Columbia University researchers are performing field studies at the CarbFix CO2 geologic storage site in Iceland (Figure 1). This site is home to a pilot study where CO2 is being injected into a storage formation of basaltic rock. A field study is being used to test and evaluate the efficacy of using carbon-14 (14C) as a reactive tracer (a substance that is used to monitor chemical reactions) to monitor the CO2 transport and characterize CO2 geochemical reactions in the basalt formation. Furthermore, subsurface CO2 transport is being monitored with trifluormethylsulphur pentafluoride (SF5CF3) and sulfurhexafluoride (SF6) tracers. To date, water injection tests verified the injectivity of the formation, and small quantities of CO2 dissolved in water (on the order of several hundred tons) and tracers have been injected. The overall goal is to inject between 1500 and 2000 tons of CO2 dissolved in water.
Researchers are obtaining fluid and rock samples from the CarbFix site where the injected CO2 has been labeled with the 14C tracer. These samples will be analyzed to determine the extent of mineral carbonation (the process by which CO2 reacts with minerals in the reservoir to form solid carbonates) that occurs when CO2 is injected into a basaltic storage reservoir. To monitor the CO2 movement in the target injection reservoir, Columbia University is monitoring SF5CF3 and SF6 tracer concentrations in the storage reservoir by collecting fluid samples in the injection and monitoring wells. Fluid samples are being analyzed and the results are being used to characterize the CO2 dispersion in the basalt. Results are being integrated to assess the use of the tracers for determining reservoir flow and geochemical reactivity, and to assess in situ mineral carbonation in basalt storage formations.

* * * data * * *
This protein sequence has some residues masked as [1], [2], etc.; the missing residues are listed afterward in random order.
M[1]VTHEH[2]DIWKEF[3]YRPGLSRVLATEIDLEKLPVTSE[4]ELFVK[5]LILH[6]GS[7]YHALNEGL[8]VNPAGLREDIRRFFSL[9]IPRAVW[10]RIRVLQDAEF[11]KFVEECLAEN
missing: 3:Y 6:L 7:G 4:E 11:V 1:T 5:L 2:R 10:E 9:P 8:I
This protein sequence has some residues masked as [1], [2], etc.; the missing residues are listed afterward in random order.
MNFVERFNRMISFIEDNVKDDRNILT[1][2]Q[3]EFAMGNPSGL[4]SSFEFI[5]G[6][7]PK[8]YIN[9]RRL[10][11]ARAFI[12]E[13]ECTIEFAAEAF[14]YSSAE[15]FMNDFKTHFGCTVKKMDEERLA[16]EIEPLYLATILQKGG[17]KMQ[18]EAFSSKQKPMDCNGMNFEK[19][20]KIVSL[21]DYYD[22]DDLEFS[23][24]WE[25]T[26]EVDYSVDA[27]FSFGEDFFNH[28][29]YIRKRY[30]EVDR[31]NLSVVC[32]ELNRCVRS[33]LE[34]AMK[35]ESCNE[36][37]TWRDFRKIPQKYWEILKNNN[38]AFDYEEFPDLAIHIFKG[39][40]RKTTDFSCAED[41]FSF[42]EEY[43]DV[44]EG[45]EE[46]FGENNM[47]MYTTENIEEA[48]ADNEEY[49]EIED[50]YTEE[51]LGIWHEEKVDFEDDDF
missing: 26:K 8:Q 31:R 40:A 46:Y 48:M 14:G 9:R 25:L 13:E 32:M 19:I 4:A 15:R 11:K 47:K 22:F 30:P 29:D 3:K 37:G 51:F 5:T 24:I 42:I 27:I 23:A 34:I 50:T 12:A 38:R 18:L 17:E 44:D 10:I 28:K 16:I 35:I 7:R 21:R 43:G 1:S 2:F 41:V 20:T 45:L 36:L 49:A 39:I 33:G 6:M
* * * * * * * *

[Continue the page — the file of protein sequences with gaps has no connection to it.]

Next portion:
Mineral carbonation is the most permanent storage mechanism as it locks CO2 into the solid structure of a mineral. Basalts are a promising reservoir rock because they have the potential for permanent storage through carbonation. However, mineral carbonation can affect the permeability of reservoir rock, reducing the amount of CO2 that can be injected and stored. It is therefore vital to characterize the relevant geochemical reactions that occur in a reservoir after the injection of CO2 and to improve our understanding of the rate at which these reactions occur. Little is known about geochemical reactions caused by CO2 injection and in situ mineral carbonation rates in basaltic storage reservoirs. The results of this research should increase our understanding of migration and carbonation processes in these potential reservoirs.
The overall goal of the Department of Energy’s (DOE) Carbon Storage Program is to develop and advance technologies that will significantly improve the effectiveness of geologic carbon storage, reduce the cost of implementation, and prepare for widespread commercial deployment between 2020 and 2030. Research conducted to develop these technologies will ensure safe and permanent storage of carbon dioxide (CO2) to reduce greenhouse gas (GHG) emissions without adversely affecting energy use or hindering economic growth.